Chairman Royce, Ranking Member Engel Applaud House Passage of Bipartisan “Nuclear Iran Prevention Act”

Jul 31, 2013

Washington, D.C. – Today, the House of Representatives passed by an overwhelming majority the bipartisan “Nuclear Iran Prevention Act,” introduced by U.S. Rep. Ed Royce (R-CA), Chairman of the House Foreign Affairs Committee, and Rep. Eliot Engel (D-NY), Ranking Member of the Committee.  The legislation, H.R. 850, increases pressure on the Iranian regime amid its continued attempt to acquire a nuclear weapons capability.

The legislation, with 378 co-sponsors, broadens economic sanctions, strengthens human rights sanctions, and increases oversight of the implementation and enforcement of existing sanctions.

Chairman Royce on the bill’s passage“Iran may have a new president, but its march toward a nuclear program continues.  The economic and political pressure on Tehran must be ratcheted-up.  Today the House took a critical step toward crippling this regime to prevent a nuclear Iran and the dire security consequences.”

Ranking Member Engel said: “Congressional efforts to impose new sanctions should not be based on the Iranian political calendar.   Today’s vote illustrates that the paramount consideration of the Congress is the Iranian nuclear clock – the amount of time it will take Tehran to achieve a nuclear weapons capability.  If President Rouhani truly has the will and authority to make a bold gesture on Iran’s nuclear program – such as suspending enrichment -- he has a small window of opportunity before this bill becomes law.  I think all of us would welcome such a gesture, but until that point we will continue to pursue a path of diplomatic pressure on the Iranian regime.

 H.R. 850 focuses on the following: 

  • Hitting Iran’s Achilles’ Heel:  Strengthens existing sanctions by compelling countries that are currently purchasing crude oil from Iran to reduce their combined purchases by a total of 1,000,000 barrels per day within a year.  By taking 1,000,000 barrels per day of Iranian crude oil off of the market within a year (with safeguards to ensure that international oil markets can withstand such a reduction), the Iranian regime would continue to lose the funding that it requires to pay for its nuclear program, ballistic missiles, and sponsorship of terrorism.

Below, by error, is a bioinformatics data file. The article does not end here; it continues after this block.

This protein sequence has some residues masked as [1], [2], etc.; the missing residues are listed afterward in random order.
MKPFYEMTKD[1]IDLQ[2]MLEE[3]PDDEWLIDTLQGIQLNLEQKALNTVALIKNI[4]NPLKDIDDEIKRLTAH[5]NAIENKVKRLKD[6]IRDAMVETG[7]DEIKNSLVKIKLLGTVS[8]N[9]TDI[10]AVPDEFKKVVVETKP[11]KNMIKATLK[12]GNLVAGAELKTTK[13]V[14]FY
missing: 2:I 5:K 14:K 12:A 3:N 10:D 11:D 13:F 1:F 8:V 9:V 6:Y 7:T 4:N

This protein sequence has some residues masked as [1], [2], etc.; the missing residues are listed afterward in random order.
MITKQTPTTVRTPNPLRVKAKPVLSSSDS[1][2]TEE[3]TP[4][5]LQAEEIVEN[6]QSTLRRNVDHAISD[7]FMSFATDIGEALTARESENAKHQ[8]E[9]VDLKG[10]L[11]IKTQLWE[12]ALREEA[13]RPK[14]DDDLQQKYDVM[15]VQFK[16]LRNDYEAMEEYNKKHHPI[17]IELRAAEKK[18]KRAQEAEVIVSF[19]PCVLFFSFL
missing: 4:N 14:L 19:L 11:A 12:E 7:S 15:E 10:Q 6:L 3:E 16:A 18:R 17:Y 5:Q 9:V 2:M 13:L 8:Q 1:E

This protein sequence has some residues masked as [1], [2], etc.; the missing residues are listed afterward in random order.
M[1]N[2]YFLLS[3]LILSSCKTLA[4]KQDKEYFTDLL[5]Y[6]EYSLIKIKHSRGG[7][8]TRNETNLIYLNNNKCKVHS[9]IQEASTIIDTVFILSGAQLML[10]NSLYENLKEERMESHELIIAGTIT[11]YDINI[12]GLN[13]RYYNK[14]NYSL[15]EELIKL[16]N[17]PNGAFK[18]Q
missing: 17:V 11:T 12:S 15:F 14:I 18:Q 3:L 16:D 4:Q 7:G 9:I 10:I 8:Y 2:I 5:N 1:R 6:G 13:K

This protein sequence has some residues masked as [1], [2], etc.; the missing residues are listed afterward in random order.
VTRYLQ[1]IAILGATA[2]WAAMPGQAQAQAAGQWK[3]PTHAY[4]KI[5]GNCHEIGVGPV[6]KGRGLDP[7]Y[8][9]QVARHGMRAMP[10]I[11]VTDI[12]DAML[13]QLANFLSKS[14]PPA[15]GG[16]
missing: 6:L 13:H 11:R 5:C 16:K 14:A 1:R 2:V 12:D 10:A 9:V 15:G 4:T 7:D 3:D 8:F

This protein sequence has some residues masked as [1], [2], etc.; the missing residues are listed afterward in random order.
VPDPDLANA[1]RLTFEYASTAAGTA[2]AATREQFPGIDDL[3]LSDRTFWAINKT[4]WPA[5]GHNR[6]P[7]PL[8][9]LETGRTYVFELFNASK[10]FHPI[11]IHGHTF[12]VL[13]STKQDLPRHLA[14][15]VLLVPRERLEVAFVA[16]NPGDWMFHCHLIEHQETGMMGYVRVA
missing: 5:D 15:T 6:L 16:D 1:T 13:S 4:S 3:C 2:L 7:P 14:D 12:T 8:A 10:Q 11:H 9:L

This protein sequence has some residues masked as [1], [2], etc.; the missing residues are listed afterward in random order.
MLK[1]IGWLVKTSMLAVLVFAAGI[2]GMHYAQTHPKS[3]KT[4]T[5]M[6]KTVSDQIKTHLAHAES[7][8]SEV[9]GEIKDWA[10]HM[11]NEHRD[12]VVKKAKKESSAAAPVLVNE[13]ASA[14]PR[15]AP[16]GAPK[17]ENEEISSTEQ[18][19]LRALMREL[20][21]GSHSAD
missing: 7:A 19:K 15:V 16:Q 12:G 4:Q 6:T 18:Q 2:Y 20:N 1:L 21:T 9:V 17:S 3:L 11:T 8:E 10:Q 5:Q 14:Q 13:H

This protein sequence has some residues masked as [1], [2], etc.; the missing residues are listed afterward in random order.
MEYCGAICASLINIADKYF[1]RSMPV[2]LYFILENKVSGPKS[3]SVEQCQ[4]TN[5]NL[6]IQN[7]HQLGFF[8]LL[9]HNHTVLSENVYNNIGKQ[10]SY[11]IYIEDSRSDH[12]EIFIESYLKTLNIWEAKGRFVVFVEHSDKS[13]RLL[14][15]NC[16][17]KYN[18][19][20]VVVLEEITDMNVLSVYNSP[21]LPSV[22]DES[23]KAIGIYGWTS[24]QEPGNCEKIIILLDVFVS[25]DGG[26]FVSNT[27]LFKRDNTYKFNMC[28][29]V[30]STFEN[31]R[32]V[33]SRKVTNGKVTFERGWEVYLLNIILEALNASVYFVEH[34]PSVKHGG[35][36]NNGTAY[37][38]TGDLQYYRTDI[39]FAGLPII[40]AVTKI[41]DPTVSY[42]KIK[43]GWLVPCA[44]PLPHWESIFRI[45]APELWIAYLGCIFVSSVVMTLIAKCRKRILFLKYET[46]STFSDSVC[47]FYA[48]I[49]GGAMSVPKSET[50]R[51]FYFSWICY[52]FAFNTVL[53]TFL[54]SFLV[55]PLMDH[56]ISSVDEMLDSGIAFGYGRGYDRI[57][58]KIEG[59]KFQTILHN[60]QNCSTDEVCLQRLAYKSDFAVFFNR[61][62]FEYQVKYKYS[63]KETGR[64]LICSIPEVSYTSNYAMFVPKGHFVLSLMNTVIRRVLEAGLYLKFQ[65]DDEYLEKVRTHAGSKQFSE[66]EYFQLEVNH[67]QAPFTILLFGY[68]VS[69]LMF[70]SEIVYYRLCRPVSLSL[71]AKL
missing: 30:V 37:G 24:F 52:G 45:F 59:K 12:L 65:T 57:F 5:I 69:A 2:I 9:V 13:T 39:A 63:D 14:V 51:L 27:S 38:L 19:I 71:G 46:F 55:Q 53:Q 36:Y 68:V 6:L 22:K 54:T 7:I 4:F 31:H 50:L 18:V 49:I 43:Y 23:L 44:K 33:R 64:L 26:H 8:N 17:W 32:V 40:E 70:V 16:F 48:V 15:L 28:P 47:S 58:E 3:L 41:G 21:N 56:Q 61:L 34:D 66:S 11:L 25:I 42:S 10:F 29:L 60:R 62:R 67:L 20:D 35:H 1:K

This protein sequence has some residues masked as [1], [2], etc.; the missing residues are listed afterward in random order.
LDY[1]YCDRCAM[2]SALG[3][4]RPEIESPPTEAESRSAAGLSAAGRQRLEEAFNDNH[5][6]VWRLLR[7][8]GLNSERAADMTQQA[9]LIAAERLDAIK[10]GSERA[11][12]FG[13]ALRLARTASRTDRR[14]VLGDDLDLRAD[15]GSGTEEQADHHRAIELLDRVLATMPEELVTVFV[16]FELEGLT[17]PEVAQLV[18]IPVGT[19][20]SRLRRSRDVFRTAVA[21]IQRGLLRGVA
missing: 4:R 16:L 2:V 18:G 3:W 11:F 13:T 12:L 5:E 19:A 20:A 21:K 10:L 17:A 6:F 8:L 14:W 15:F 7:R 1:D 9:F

• Economic Squeeze:  Penalizes foreign persons who engage in significant commercial trade with Iran.  This would use the same model – targeting transactions through the Central Bank or a designated Iranian bank - that has successfully curtailed Iran’s oil trade over the past year. 
  • Blacklisting Iranian Economic Sectors:  Expands the list of sectors of the Iranian economy effectively blacklisted to include the automotive and mining sectors.  The provision also requires that the President make a determination within 45 days as to whether to blacklist the construction and engineering sectors.  Last Congress, legislation enacted into law blacklisted the energy, shipping and shipbuilding sectors.   
  • Denying Iran’s foreign currency reserves:  Prevents Tehran from accessing billions in overseas foreign currency reserves. 
  • Shipping Denied:  Bars entry to the United States of vessels registered in countries that also register Iranian vessels or vessels operating on behalf of Iran.  These additional shipping sanctions limit the ability of the Iranian regime to engage in international commerce.      
  • Human Rights Abusers: Stiffer penalties for human rights violators by applying the financial sector sanctions in existing law for terrorism and proliferation to transactions involving human rights violators; persons transferring technologies to Iran that are likely to be used to commit human rights abuses; and persons who engage in censorship against citizens of Iran; and corrupt officials that confiscate humanitarian and other goods for their own benefit.  It also forces the Administration to make determinations with respect to high ranking Iranian officials and their human rights violations.

Royce and Engel introduced H.R. 850 in February.  In May, the Foreign Affairs Committee approved the measure unanimously. 

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